I have just finished a book called “Self Made Man” by Norah Vincent. This was a fascinating read about a women’s quest to see what it’s like to experience life as a man. She spent a year disguised as a man in order to learn more about what it’s like being a man in the western world.
I love books about social experiments (another favourite was Danny Wallace’s “Join Me” www.join-me.co.uk where he got hundreds of people joining him for no reason whatsoever!)
Norah Vincent wanted to get into the male psyche and immerse herself in the world where men rule supreme. She was expecting to experience the sense of power that comes from being an alpha male, having access to opportunities without having to apologise, and strutting around without fear. Although her insights after the year include the amazing feeling of belonging that she experienced as a member of a male group of friends (she joined a bowling league) the overall experience of being a man was quite different from her expectations.
She basically realised that most men live a life filled with fear and pain! Fear, because they are constantly scrutinised by themselves and others for any sign of weakness. This could take the form of emotional weakness (showing sadness or compassion) or physical weakness (being unable to throw a bowling ball, for example.) Weakness in a man (as opposed to vulnerability in women) does not engender sympathy from other men. It makes them feel embarrassed for you and sometimes even lead to vicious attacks – whether verbal or physical. It seems that, as a man, you have to be on top of your game all the time. You cannot be sad, emotional or just not good at something. The culture doesn’t tolerate it.
Most men live in pain because they’ve been taught – no, forced – not to show emotion. Boys don’t cry, remember? Even young boys are taught that they have to show no emotion when they are in pain, and with enough time, they unlearn the skill of talking and sharing their emotions. The effect is that most grown men are unable to “feel” emotion in any true sense. This has the result of imprisoning them in a cold and lonely state where the only emotion they can share without fear of being ostracised, is anger. And, according to Norah, there is a LOT of angry men out there.
Wow. This really scared me. As a woman, I am used to having good cry when I feel the need to. I can show love and affection to my husband and children (two boys) without fear of being rejected or seen as a “sissy”. Even my relationships with other women is characterised through physical touch (hugs and kisses) as well as sharing our most intimate feelings easily. In fact, the thought of not giving outing to my feelings is a frightening one. What do you do with all those bottled-up emotions if you don’t have the cultural option of letting them out?!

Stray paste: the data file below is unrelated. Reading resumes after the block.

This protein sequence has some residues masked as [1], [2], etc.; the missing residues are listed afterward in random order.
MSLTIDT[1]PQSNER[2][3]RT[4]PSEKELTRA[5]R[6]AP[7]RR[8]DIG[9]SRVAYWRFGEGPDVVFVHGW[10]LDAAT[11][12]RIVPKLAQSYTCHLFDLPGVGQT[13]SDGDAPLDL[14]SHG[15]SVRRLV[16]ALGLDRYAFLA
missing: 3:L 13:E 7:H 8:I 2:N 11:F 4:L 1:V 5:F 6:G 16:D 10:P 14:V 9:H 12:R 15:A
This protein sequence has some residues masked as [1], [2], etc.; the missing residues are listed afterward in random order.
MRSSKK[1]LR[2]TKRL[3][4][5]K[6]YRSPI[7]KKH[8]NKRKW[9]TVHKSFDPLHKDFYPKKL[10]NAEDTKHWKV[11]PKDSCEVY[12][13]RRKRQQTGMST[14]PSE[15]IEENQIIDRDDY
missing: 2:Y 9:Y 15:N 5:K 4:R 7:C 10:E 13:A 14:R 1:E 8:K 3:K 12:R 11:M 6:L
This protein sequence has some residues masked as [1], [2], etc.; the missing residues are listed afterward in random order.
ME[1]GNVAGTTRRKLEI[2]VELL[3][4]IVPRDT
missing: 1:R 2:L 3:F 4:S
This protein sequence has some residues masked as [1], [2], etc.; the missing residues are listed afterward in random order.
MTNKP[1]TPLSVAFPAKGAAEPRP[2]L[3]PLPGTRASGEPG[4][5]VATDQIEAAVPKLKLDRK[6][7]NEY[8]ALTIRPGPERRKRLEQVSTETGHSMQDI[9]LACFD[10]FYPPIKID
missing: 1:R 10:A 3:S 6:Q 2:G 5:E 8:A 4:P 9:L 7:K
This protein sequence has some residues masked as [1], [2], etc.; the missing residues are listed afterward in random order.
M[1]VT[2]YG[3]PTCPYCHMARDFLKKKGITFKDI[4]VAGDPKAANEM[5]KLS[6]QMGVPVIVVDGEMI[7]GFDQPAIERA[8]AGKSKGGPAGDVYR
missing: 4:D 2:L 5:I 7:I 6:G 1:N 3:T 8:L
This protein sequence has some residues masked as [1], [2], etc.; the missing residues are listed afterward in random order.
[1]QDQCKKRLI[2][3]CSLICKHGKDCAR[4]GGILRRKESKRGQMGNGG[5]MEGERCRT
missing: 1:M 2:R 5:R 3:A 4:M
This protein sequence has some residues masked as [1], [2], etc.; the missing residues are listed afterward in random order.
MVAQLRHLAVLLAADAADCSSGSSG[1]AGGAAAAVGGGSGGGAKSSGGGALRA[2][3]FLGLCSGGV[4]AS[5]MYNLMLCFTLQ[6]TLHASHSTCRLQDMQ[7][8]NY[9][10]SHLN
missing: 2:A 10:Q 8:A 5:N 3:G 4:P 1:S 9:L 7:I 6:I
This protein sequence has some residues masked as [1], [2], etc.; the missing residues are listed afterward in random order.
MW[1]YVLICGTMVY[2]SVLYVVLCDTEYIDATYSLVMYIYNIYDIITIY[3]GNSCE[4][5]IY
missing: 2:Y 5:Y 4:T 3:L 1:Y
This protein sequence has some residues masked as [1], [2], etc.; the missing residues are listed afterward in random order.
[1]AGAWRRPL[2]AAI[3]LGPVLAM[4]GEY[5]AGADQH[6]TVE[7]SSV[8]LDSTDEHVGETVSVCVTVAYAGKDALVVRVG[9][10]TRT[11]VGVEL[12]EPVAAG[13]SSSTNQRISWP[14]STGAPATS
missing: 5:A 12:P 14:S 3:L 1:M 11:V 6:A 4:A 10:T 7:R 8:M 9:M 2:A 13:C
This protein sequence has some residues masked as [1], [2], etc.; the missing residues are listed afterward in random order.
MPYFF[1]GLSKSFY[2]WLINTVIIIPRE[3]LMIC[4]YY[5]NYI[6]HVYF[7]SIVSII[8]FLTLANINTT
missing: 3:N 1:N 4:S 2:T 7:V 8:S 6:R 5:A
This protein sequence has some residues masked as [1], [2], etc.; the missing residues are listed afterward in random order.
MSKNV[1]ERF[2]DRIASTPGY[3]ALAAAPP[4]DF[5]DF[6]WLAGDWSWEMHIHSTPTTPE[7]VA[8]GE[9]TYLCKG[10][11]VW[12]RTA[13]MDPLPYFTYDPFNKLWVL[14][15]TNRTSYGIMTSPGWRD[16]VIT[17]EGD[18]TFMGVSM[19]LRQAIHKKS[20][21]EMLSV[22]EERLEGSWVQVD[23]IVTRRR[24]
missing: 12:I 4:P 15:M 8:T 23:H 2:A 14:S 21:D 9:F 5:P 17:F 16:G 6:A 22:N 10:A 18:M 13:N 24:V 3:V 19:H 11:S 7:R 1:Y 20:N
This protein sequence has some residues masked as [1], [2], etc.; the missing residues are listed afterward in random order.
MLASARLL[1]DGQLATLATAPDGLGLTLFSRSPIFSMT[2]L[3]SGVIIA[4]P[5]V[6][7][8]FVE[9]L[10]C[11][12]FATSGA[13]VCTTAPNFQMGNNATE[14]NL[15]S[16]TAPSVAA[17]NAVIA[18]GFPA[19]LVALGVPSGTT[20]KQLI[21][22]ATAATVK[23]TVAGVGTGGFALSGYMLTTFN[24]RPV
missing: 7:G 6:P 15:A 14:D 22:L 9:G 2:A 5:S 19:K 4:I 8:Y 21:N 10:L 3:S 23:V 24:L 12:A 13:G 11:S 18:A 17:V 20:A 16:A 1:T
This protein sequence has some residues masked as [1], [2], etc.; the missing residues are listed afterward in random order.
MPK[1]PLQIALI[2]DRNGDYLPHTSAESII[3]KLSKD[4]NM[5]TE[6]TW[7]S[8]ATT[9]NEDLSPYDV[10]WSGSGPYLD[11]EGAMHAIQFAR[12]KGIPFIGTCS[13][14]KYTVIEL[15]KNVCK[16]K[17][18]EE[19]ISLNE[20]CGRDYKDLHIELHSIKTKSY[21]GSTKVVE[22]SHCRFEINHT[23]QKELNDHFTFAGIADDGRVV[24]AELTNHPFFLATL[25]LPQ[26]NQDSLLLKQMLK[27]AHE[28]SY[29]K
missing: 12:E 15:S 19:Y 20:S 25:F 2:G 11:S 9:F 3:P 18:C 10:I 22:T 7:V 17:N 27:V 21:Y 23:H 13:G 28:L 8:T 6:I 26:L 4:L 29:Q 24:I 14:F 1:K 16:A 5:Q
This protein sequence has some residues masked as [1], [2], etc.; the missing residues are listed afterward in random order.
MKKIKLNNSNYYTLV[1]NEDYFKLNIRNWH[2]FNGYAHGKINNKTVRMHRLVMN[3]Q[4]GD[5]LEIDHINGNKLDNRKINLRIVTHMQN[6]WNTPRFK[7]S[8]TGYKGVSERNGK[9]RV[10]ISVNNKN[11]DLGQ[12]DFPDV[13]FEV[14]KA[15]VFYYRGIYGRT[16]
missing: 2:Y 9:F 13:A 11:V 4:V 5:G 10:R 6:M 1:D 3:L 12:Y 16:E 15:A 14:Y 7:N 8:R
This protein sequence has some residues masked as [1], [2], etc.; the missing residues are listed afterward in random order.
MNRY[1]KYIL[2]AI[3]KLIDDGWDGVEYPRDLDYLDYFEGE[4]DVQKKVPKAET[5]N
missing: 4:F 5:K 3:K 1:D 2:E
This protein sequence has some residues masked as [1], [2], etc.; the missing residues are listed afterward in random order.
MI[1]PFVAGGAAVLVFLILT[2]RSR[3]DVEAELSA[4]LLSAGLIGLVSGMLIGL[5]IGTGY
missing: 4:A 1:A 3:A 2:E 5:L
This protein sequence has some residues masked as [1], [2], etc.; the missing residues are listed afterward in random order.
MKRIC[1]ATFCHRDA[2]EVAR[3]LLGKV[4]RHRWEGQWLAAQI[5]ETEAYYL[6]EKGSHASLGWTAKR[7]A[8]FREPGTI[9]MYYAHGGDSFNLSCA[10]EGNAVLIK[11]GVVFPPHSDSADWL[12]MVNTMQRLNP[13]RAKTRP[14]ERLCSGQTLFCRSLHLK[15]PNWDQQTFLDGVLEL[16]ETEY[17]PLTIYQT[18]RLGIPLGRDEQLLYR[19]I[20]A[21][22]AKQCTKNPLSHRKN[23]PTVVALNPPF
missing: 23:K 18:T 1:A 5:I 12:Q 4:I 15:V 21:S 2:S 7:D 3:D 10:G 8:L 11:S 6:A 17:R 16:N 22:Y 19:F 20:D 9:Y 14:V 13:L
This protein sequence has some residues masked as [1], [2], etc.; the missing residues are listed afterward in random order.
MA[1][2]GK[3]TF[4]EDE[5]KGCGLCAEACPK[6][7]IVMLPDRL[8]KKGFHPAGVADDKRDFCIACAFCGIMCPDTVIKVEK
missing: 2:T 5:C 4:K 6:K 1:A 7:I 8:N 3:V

I worry about how I will raise my boys in this cultural paradigm. I want them to be happy – any mother does – but I also want them to fit in. The two are closely related, aren’t they? But the dichotomy is that they also seem to be mutually exclusive. You can only be happy in yourself if you have a healthy emotional life. That means feeling and showing emotions freely. But in a culture that frowns on any show of vulnerability in men, it means that you’ll have to curb those emotions that are “unacceptable” – leading to unhappiness. Part of the same equation is fitting in with what the group expects from you. We’ve all experienced the pain of being in a group where we don’t fit in. So, how are you a healthy emotional human being but also fit in with the male culture where the only emotion that carries any value is anger? A true catch 22.
I don’t have the answer. I try to ensure that my children (5 and 2 respectively) are in touch with their emotions. When they cry, I ask them why they are sad. I try to convey the message that it is ok to cry when you are in pain – either physical or emotional. I try not to tell them that I’m proud of them for not crying – something that is surprisingly difficult! I took my 5 year old to the doctor the other day for a painful spider bite. Afterwards I was horrified to hear myself telling him that I’m proud of him for not crying! It just showed me how deep the “boys don’t cry” belief goes in my own paradigm. In future I will tell him that I’m proud of him for showing emotion in an honest way.
If we are going to change the paradigm that showing male emotion is ok, we have to start with our children. Show them that emotions are acceptable, whether it is mad, sad, glad or bad! Talk about feelings and encourage them to really feel. More importantly, encourage the male role models in their lives to show it too. My husband is brilliant at that. He shows his boys that it’s acceptable to hug and kiss, and he holds them tightly when they cry. It warms my heart every time I see it. That’s how you change the world.